NEW YORK, April 10 (UPI) -- International Monetary Fund Director Christine Lagarde in New York said monetary policy needed to do the "heavy lifting" to promote economic recovery.
"Many are worrying about the potential fallout from exceptionally loose monetary policy, especially from unconventional easing," Lagarde said in prepared remarks for a talk at the Economic Club of New York.
However, she added, generous policies were an important strategy for economic growth.
"Let me emphasize that, in present circumstances, it makes sense for monetary policy to do the heavy lifting in this recovery by remaining accommodative," she said.
The United States is among those attempting to provide liquidity in the market with a central bank asset purchasing program currently set at $85 billion per month, about half of which is spent on Treasuries with the other half spent on mortgage-backed securities.
Lagarde put the United States in the middle of "three speeds" of economic progress.
The first speed was represented by emerging and developing markets that were "well prepared, and entered the (2008 financial) crisis from positions of strength -- with sound policies under their belts."
"Think East Asia, for example," she said.
The United States, she said, "has made rapid and substantial progress in repairing its financial system, as well as the household debt situation." In addition, "credit conditions, housing markets, and employment have begun to tilt up."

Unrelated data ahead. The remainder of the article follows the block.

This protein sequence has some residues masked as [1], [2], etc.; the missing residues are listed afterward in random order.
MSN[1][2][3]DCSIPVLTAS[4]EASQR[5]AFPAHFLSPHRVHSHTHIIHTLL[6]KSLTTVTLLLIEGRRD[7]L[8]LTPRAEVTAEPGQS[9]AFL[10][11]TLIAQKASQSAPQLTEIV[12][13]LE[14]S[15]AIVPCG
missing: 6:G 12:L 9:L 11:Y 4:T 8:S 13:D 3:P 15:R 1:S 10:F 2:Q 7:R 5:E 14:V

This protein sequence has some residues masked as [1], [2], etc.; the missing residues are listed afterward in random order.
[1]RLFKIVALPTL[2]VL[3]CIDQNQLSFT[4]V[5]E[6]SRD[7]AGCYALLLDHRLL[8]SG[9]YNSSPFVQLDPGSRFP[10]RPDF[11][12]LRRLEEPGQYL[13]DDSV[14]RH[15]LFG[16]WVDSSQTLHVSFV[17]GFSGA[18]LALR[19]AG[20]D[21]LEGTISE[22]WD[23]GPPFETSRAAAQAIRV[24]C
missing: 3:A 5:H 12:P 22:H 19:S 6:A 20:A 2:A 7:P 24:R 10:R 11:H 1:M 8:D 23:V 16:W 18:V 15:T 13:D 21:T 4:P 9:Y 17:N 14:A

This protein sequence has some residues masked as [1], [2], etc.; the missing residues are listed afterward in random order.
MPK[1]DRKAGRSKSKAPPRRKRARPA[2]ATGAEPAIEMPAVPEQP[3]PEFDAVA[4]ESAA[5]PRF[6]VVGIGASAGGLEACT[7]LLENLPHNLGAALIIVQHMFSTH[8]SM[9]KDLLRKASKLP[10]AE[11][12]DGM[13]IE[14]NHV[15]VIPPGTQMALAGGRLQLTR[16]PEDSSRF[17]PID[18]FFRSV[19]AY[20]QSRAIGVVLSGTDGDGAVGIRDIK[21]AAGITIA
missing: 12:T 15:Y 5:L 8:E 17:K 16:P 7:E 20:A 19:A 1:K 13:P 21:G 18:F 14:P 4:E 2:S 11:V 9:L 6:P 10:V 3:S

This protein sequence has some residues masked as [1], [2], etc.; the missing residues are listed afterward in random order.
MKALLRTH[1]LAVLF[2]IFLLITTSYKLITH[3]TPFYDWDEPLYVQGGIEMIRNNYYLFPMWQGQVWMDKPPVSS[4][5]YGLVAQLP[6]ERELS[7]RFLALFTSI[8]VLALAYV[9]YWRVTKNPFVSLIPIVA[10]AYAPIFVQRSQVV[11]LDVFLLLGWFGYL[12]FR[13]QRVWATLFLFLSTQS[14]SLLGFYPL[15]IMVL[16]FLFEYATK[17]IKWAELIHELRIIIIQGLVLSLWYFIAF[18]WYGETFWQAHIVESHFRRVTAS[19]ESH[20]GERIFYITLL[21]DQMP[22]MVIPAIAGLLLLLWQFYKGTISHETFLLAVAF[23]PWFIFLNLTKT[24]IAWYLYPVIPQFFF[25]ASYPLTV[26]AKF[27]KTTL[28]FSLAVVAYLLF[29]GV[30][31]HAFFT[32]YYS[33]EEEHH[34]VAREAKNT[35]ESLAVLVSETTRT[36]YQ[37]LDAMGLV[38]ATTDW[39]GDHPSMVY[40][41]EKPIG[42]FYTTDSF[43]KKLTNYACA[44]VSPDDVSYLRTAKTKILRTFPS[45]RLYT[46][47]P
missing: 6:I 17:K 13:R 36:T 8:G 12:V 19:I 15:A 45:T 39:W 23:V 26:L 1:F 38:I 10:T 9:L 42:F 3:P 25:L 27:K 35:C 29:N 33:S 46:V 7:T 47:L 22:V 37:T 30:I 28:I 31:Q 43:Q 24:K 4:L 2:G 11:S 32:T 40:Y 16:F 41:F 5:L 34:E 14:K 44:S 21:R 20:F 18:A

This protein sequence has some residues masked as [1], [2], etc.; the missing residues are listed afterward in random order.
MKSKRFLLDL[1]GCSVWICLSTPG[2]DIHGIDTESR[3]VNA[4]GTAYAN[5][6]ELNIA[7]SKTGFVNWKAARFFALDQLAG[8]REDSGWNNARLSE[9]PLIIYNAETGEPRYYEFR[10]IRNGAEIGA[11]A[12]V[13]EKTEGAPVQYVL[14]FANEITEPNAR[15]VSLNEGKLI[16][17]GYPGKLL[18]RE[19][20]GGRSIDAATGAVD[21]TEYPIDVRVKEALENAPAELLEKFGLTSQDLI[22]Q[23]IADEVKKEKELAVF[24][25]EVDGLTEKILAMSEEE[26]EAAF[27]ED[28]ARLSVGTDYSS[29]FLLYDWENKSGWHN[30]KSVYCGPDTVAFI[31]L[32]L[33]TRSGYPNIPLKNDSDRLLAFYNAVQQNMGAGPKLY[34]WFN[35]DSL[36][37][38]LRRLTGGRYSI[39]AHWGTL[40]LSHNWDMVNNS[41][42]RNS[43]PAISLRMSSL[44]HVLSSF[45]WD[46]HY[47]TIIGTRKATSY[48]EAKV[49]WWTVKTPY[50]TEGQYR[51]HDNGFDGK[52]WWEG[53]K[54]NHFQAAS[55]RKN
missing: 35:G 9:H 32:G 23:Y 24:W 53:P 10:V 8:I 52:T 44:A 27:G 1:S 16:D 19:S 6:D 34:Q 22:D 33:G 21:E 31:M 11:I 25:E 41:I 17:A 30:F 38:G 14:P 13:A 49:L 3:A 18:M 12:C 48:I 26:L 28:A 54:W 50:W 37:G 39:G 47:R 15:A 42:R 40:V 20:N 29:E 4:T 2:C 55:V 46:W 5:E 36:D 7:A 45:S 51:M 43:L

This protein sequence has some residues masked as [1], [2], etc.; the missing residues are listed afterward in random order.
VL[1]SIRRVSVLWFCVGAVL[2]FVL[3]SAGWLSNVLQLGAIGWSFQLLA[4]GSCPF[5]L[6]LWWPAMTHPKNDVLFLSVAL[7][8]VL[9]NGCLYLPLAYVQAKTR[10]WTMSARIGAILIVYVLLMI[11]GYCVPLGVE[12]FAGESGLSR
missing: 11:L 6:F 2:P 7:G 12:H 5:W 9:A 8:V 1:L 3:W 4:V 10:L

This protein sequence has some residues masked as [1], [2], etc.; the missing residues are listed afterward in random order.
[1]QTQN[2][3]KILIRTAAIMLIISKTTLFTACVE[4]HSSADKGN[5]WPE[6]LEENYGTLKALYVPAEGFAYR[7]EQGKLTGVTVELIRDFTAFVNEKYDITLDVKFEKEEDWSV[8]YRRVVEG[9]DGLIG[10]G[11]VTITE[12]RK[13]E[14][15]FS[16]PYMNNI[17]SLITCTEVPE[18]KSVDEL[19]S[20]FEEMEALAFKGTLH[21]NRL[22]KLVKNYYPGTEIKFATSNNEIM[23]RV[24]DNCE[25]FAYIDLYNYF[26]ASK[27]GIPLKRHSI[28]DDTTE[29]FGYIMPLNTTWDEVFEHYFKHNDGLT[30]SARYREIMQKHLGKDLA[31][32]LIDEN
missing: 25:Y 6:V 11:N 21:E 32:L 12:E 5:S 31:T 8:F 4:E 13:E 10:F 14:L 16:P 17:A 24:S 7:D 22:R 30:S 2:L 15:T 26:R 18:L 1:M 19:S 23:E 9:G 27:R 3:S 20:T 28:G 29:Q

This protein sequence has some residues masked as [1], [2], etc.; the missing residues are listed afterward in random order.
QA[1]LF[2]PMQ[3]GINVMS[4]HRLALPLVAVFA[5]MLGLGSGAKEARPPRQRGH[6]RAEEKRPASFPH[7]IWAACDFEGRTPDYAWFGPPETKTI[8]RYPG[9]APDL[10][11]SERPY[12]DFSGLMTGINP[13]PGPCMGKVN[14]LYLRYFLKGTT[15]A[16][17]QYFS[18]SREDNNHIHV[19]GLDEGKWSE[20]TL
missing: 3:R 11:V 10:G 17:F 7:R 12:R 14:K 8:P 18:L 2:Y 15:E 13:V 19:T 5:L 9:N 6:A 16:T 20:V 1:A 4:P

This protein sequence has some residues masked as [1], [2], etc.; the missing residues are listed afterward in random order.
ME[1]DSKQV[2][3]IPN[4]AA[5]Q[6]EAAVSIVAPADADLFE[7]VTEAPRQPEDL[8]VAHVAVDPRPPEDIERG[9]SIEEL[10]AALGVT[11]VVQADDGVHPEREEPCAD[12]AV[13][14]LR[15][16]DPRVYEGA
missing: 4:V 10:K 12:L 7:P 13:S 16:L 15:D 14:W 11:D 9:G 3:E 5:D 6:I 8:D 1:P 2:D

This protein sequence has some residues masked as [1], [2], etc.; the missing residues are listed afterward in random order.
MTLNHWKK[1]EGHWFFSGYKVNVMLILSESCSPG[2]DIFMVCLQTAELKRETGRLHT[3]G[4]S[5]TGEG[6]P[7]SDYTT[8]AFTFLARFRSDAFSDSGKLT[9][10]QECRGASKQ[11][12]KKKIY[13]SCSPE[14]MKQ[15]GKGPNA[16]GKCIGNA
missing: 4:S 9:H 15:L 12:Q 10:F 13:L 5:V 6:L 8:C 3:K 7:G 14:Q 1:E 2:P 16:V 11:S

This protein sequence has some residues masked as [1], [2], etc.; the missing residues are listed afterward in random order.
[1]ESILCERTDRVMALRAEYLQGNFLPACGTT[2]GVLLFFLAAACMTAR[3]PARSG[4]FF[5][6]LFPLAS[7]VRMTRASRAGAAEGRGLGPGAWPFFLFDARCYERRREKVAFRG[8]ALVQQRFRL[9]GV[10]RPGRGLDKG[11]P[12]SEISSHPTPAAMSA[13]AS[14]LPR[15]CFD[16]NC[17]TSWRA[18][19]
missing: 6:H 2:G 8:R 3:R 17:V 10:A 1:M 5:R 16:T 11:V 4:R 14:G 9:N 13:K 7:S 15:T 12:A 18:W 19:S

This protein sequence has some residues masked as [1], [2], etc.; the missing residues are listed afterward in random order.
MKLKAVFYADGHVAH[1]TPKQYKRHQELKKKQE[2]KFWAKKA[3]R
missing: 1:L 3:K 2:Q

What the United States had to face at this point was its "public finances appear unbalanced."
Lagarde advocated for a slower approach to government debt than what is called for in the automatic spending cuts referred to as sequestration.
"Yes, the fiscal cliff has been avoided. But this year, fiscal adjustment is still outsized, at 1 3/4 percent of gross domestic product.
"Sequestration alone -- if not reversed -- could cut a half percent of GDP from growth," she said.
Lagarde said the third "speed" of economic progress was represented by Japan, where the economy has been hampered by a prolonged period of deflation, and the eurozone, where government debt and continued troubles with banks are holding back the recovery.
In Europe, "because of insufficient financial repair, monetary policy is spinning its wheels," she said, "meaning that low interest rates are not translating into affordable credit for people who need it."
"The plumbing is clogged up, and we are seeing more financial fragmentation. Across the European periphery, credit has contracted by 5 percent since the onset of the crisis, hitting small and medium-sized enterprises particularly hard," Lagarde said.